If there is none, he made the best of this. -By Robert Burns Ronald Morton Cresswell, age 86, of Ann Arbor, Michigan passed away on Friday, April 16, 2021 at his home in Key Largo, Florida surrounded by his family. Ronald was born in 1934 in Glasgow, Scotland to Ambrose and Joan Cresswell. Ronnie, as he was fondly called by his family and friends, is survived by his spouse, Margaret Cresswell (known as Sheila to her family and friends), his daughters Ann (Steve), Ellie, Susan (Trey), Jenny (Greg), and Sheena (Doug); his grandchildren Justin (Hillary), Jade, Laurel, Cameron, Rider, Duncan, Hayden, Nate, Ava, Gus and Silas; his great grandchildren Jayce, Eden and Piper; his older brother John Cresswell, sisters-in-law Mamie Campbell and Judy Livingstone; and a number of nieces and nephews and great nieces and nephews who all appreciated their beloved Uncle Ronnie. Ronnie was preceded in death by his parents, his father and mother-in-law John and Mary Livingstone, his great grandson Sawyer Graham Costin, his brothers-in-law Gordon Campbell and John Livingstone and his sister-in-law Betty Cresswell. Ronnie was about as complete a person as one will find on this earth. He was a loving husband, doting father, and loyal friend. He loved nothing more than helping others and this is what he did throughout his personal and professional life. Ronnie was a very proud Glaswegian and overall an incredibly proud Scot. He enjoyed regaling anyone he met with the brilliance of what it means to be Scottish. Ronnie grew up with a strong example of what it means to be a family man. He told amazing stories of his childhood. Being in the presence of Ronnie when telling a story was beautiful. He simply never forgot anything and attention to detail was his specialty. Part of Ronnie’s early family life was his commitment to his faith, in particular the Church of Scotland. He attended the family Parish Church of High Carntyne participating in Sunday school, church services and singing in the choir. His strong faith continued throughout his adult life becoming a member of multiple Presbyterian Church congregations depending on where he was living at the time. To each of these, he gave generously of his time, energy and resources. When the First Presbyterian Church of Ann Arbor needed a new organ, he stepped up and made it happen. This was pure Ronnie. Anyone who knows Ronnie also knows Sheila, his beautiful bride. Ronnie fell instantly in love with Sheila when he first set eyes upon her at a dance hall in Glasgow. The year was 1955. The story goes that he and his friends were leaving the dance hall and he spied an incredibly sweet girl in a yellow sweater and decided he’d stay at the dance. The rest is history. They were married in 1959 in Glasgow Cathedral. They were true soul mates and complimented each other’s strengths and weaknesses. Their commitment to each other was unwavering. Sheila allowed Ronnie to pursue his dreams and passions and made his home life one of comfort so that he always had a haven to come home to after what often was a long and stressful day’s work. When Ronnie and Sheila met, Ronnie was a university man. She loved seeing him in his university scarf. Ronnie profoundly valued education and he took his studies very seriously. Before university, he was a student at the prestigious Whitehills Secondary School in Glasgow. He says that his original interest was history but at the urging of one of his teachers, decided to focus on sciences instead. This is a change of course that benefitted all of mankind. He studied Applied Chemistry at the University of Glasgow and received a Bachelor of Science and subsequently a PhD. Throughout his life and career, Ronnie, continued to demonstrate his belief system in a strong education. Not only was his own education and that of his family important, in 2004 he set up a fellowship in Sheila’s name at the School of Pharmacy at the University of Michigan. He wanted to ensure that brilliant minds had the means to pursue their dreams just as he was able to pursue his. As much as Ronnie loved being a Scot, the lure of America was strong. One short year after Ronnie and Sheila married, they set off for the United States. Ronnie had accepted a position at Sloane Kettering Hospital as a research associate in the division of nuclear protein chemistry. This was originally a two-year position after which Sheila and Ronnie planned to return to the UK to pursue his research career. While at Sloane Kettering, he developed a relationship with some very prominent scientists, including future Nobel Prize Winner, George Hitchings. This relationship and the excellence of Ronnie’s work led to Ronnie being offered a position as a Senior Biochemist with Burroughs Wellcome in 1963. This meant staying in the United States. Ronnie’s Wellcome career ended up spanning 25 years, working in both the US and the UK. He started out in the laboratories at Wellcome and then transitioned to management. To help him with this transition, he attended the Harvard Advanced Management Program graduating in 1973. His time with Wellcome culminated in him being a Main Board Member and Chief of Global Research and Development. He was instrumental in bringing several very important pharmaceuticals to production. During the 1980s when AIDS became a public health crisis, he was at the forefront of getting AZT to the patients that needed it. He spent eight hours at the White House in 1987 getting a plan in place to ensure that AZT would be readily available on a compassionate use basis for those that desperately needed some hope in the way of a treatment. Ronnie’s career took a big change of course when in 1988 he was approached by Warner Lambert Company to head up the pharmaceutical research division, Parke Davis. This meant a move back to the United States, namely Ann Arbor, Michigan. He saw an opportunity to rebuild a company and this challenge just proved too alluring to him. Once he explained to Sheila his goals for this new position, she gave him her blessing to move once again across the pond. His time at Parke Davis was remarkable. The science of pharmaceutical drug development was constantly changing during Ronnie’s career and he was always acutely aware of new drug development patterns. At the time Ronnie started at Parke Davis, molecular biology and biologic engineering were rapidly emerging methods of new drug discovery. Ronnie had the rare ability to understand the science behind the drugs but also manage the process of how to get the drug to market. A colleague of his remarked, “Directing a pharmaceutical discovery organization means encouraging scientists with diverse backgrounds from a variety of disciplines to work together toward a common goal. Ronnie was a master at encouraging people to work together, achieving this with a quiet smile and his Scottish humor. He knew when to let scientists in a laboratory freely innovate together and when to step in and manage. These skills allowed Ronnie and his team to develop a long list of block buster drugs in eleven years.” One of these drugs was the statin Lipitor. He was immensely proud of this drug and the improved health it offered to so many people. During Ronnie’s time at Parke Davis, he embraced the city of Ann Arbor as if he was a native son. He set an incredibly high bar for what it means to give back to a community in which one lives. He threw himself into city life wholeheartedly and with that he became a proud Wolverine, with the clothes to prove it! It hasn’t been mentioned at this point, but Ronnie loved clothes. He dressed impeccably and shop owners undoubtedly were giddy when they would see him walking through the door. In 1998 Ronnie received the Citizen of the Year award from the Ann Arbor News. This award recognized all that Ronnie had done throughout his tenure at Parke Davis not only as a business leader but in a civic capacity. He was keenly aware of the responsibility that came with being the head of an organization that was also the largest private employer of the city at that time. He encouraged his colleagues to give back and led by example. Not only did the city of Ann Arbor recognize his value as a citizen, the University of Michigan appointed him Adjunct Professor of Medicinal Chemistry in the College of Pharmacy upon his retirement at Parke Davis in 1999. In 2017, the University named him a Professor Emeritus of Medicinal Chemistry. When Ronnie and Sheila returned to the United States in 1988, they decided it was time to become American citizens. My dad loved America and the opportunities it gave him. He never gave up his pride in being a native Scot. He and Sheila spent summers in Scotland for many a year after his retirement. Ronnie’s achievements were well recognized in Scotland. He was elected as a Fellow to the Royal Society of Edinburgh (FRSE) in 1983 for recognition of his contributions to Clinical Sciences. The FRSE is an educational charity established in 1783 for the advancement of learning and useful knowledge and to promote Scotland’s profile on the global stage. Ronnie was also a proud member of the Royal Society of Medicine, the Royal Society of Art and Commerce the Royal Society of Chemistry, London. In 1997, he was awarded an Honorary Degree of Doctor of Science at the University of Strathclyde, Glasgow. Ronnie rounded out his life with an abundance of hobbies and interests. He golfed, read voraciously, played the piano daily, was a mean tennis player, swam, was a keen traveler and food and wine aficionado, and a huge supporter of the arts. He was a champion of his Whitehills school mate Alaisdair Gray and felt that it was important to support artists because without art, life was empty. Sheila traveled with Ronnie whenever she could during his business years, but once Ronnie retired, the two of them became inseparable and were able to pursue so many of their interests and passions. They returned to their early marriage roots in New York and bought an apartment so that they could enjoy city life, in particular visits to the Met to take in their beloved Opera. To sum it all up, Ronnie loved life. He loved sharing his life. If you met Ronnie, he made you feel special. He showered family, friends, and even strangers with as many blessings as he could. He had a laugh that anyone who knew him will never forget. A funeral service will be held Wednesday, May 12, 2021 from 2:00 PM to 3:00 PM at First Presbyterian Church, 1432 Washtenaw Ave, Ann Arbor, Michigan 48104. (Due to Covid 19 restrictions only 50 people can attend in the church sanctuary.) Following the funeral service will be a burial from 3:30 PM to 4:00 PM at Forest Hill Cemetery, 415 Observatory St, Ann Arbor, Michigan 48104. All are welcome to join the family for refreshments from 3:30 PM at Barton Hills Country Club, 730 Country Club Rd, Ann Arbor, Michigan 48105. In lieu of flowers, contributions in Ronald's memory may be made to Living Arts, 8701 Vernor Hwy #301, Detroit, Michigan 48209 US, or to a charity of your choice. Fond memories and expressions of sympathy may be shared at for the Cresswell family.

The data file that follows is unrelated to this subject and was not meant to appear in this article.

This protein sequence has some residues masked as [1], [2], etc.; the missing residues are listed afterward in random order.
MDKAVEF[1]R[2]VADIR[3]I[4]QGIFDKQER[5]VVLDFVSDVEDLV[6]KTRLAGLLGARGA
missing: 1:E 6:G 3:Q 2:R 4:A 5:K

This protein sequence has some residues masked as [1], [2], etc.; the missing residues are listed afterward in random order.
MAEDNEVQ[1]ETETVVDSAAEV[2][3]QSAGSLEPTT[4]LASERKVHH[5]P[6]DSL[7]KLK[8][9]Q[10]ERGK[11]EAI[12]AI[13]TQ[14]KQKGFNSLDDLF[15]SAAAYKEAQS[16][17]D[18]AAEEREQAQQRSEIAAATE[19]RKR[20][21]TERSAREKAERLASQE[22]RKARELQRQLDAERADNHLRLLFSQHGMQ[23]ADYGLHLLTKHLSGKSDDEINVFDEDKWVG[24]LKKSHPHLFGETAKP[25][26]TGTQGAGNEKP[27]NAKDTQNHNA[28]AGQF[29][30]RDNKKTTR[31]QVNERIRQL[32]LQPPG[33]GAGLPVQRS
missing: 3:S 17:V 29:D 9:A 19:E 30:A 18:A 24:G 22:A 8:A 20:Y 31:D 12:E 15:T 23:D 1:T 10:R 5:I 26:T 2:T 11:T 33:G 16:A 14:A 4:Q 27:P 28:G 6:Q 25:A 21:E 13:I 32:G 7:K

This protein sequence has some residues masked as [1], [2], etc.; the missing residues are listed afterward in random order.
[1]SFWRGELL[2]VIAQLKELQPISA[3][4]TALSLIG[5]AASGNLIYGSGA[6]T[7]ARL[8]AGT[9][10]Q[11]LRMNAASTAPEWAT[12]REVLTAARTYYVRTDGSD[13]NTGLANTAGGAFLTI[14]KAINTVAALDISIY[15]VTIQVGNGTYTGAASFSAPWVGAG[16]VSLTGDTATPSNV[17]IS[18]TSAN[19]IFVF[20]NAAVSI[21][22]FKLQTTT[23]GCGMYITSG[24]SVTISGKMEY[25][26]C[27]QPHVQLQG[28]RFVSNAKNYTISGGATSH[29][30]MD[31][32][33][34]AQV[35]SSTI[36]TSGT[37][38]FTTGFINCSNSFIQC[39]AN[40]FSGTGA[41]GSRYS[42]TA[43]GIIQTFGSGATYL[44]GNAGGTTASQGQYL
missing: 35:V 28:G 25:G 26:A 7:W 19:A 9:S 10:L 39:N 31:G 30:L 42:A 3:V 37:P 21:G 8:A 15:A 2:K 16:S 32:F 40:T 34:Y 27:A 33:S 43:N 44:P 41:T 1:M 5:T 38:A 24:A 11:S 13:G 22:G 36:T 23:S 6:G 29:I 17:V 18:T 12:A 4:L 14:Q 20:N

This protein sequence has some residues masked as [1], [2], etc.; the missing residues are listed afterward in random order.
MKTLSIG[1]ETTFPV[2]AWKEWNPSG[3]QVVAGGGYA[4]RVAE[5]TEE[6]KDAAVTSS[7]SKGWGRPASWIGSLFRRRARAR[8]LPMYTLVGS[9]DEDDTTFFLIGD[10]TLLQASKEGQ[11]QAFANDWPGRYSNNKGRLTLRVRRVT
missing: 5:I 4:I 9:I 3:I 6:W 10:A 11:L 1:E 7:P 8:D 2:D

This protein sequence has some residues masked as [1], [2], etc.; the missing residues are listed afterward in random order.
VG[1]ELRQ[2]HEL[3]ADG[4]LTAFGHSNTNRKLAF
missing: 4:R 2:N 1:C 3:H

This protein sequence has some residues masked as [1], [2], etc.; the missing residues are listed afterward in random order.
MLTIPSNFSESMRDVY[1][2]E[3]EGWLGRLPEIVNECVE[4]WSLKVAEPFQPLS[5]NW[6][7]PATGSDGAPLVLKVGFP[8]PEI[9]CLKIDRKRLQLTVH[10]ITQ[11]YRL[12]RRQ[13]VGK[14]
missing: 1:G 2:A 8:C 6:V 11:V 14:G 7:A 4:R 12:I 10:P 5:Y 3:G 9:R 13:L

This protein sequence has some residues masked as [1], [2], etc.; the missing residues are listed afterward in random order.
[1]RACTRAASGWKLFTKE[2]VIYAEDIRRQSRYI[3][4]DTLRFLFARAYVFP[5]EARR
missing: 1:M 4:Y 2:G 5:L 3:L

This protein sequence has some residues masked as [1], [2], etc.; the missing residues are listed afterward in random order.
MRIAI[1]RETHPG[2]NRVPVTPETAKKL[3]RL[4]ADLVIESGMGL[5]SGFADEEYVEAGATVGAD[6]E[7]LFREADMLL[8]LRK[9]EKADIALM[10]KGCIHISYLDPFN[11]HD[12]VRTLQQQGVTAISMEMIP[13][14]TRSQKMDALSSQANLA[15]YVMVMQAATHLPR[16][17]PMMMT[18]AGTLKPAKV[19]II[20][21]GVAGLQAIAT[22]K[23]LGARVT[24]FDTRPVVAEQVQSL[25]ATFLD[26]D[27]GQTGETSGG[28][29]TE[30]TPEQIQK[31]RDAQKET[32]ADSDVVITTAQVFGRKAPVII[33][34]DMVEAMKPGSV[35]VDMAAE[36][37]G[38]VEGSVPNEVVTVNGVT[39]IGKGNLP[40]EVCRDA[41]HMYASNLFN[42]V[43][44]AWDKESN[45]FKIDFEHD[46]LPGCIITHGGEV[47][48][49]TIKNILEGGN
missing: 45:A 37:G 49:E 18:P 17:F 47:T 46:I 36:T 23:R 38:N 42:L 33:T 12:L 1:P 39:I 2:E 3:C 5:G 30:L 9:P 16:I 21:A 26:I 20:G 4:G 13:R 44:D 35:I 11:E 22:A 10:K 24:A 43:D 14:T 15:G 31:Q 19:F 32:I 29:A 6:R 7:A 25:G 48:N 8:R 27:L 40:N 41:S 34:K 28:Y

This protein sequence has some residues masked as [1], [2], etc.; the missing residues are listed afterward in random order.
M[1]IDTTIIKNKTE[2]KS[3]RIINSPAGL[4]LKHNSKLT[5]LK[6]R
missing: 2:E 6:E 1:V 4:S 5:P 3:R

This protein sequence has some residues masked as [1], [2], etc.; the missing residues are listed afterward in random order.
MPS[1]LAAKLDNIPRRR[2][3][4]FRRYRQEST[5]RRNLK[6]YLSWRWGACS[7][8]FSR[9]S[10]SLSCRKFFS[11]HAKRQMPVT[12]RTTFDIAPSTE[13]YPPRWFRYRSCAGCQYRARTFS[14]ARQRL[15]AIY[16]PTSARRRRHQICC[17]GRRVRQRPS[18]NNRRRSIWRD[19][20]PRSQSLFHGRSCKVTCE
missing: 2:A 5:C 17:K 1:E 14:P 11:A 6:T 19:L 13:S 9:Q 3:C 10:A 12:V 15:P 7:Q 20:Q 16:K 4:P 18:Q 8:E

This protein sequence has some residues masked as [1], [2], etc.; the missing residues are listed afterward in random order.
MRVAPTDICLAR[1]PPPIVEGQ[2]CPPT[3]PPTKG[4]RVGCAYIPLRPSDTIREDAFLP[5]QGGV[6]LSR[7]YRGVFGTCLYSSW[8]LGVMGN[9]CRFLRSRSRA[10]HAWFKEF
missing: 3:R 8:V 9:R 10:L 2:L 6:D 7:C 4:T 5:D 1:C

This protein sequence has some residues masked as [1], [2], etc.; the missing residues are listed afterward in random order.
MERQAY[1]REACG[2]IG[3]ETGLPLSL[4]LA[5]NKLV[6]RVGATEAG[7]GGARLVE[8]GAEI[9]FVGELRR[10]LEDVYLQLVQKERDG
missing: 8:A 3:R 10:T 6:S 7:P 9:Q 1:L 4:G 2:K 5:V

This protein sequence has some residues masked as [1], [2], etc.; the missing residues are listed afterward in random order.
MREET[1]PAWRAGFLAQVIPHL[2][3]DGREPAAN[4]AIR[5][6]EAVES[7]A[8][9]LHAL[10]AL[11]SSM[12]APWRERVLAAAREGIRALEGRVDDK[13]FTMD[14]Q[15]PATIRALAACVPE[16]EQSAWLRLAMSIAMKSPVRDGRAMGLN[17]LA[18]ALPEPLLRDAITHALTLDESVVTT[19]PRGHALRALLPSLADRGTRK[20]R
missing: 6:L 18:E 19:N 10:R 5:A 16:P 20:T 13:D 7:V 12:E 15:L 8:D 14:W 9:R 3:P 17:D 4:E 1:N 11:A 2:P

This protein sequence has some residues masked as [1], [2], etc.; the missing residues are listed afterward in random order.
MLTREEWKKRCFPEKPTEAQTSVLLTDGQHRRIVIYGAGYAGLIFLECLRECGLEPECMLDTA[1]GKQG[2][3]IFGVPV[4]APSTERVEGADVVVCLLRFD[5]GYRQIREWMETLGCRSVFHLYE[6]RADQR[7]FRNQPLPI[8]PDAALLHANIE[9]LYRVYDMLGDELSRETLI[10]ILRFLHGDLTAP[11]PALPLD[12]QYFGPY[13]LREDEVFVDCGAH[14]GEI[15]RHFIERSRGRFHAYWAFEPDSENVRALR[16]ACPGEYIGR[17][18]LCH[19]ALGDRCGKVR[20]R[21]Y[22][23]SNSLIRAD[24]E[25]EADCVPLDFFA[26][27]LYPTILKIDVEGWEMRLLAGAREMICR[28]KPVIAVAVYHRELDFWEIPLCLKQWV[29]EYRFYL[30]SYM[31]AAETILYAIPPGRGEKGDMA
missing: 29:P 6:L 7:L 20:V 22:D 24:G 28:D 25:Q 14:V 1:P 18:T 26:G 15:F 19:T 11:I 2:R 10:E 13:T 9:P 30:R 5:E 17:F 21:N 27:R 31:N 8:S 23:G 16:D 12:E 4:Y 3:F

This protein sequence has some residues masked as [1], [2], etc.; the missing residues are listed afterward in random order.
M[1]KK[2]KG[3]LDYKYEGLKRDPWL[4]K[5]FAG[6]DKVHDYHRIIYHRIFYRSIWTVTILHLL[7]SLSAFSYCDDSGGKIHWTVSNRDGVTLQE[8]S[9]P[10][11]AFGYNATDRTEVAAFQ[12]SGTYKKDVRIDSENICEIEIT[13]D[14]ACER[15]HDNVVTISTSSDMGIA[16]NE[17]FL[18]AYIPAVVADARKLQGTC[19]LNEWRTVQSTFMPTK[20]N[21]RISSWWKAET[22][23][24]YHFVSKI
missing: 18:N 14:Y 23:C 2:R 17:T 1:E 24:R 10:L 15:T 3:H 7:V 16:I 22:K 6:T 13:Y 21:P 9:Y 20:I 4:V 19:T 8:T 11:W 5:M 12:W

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  • Living Arts 8701 Vernor Hwy #301, Detroit, Michigan 48209

Past Services

Wednesday, May 12, 2021

Funeral Service

Wednesday, May 12, 2021


Wednesday, May 12, 2021